An all-day hearing about workers' compensation in Illinois left a distinct message – being injured at work, and depending on workers' comp, is no picnic regardless of where you live. People from Illinois and from out of state came to the Capitol to tell members of the House about their travails. “You want to take care of your family, and you've worked hard to take care of your family,” said State Rep. Kelly Burke (D-Evergreen Park) to one witness. “How does it feel to not be able to support them?”
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“It's undescribable, really,” said John Coffell, hurt on the job at a tire factory in Oklahoma. “My wife and I, we have separated, and our kids are living with her father at the moment.”
A former workers' comp commission chairman from Indiana was on hand. A worker injured in that state said anybody with the option to live anywhere but there should take it.
“I'm really appalled when I hear people using Indiana as an example of what Illinois should be,” said Laurie Summers, a health care worker injured while trying to lift a 400-pound patient. “It's not a good example. It's not a good example at all.”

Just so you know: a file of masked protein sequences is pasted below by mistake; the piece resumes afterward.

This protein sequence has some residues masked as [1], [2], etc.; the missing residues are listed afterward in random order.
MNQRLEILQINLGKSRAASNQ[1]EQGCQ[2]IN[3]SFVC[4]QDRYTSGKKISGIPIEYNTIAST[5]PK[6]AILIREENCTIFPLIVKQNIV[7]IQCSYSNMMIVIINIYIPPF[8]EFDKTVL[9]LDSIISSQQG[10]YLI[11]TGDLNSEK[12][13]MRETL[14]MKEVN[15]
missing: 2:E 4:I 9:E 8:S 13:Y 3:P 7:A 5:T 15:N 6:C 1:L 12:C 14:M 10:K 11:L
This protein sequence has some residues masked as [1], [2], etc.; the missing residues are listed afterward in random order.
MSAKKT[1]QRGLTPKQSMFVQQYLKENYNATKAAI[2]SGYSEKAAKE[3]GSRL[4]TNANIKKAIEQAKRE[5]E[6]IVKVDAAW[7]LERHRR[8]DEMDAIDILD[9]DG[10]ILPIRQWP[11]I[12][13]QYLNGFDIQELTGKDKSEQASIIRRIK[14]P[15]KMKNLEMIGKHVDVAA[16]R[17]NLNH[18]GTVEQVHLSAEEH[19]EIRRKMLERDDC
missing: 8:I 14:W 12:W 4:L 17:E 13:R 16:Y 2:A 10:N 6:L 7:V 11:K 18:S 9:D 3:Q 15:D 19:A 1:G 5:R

Reflecting on an Illinois witness who was thrown from a forklift, lost a leg, bit off his tongue, and eventually was diagnosed with cancer and MS, the former Indiana leader, G. Terrence Coriden, said a major difference in Indiana is that man's employer would authorize a physician.
Changing the system of workers' compensation in Illinois has been atop business leaders' agenda for years.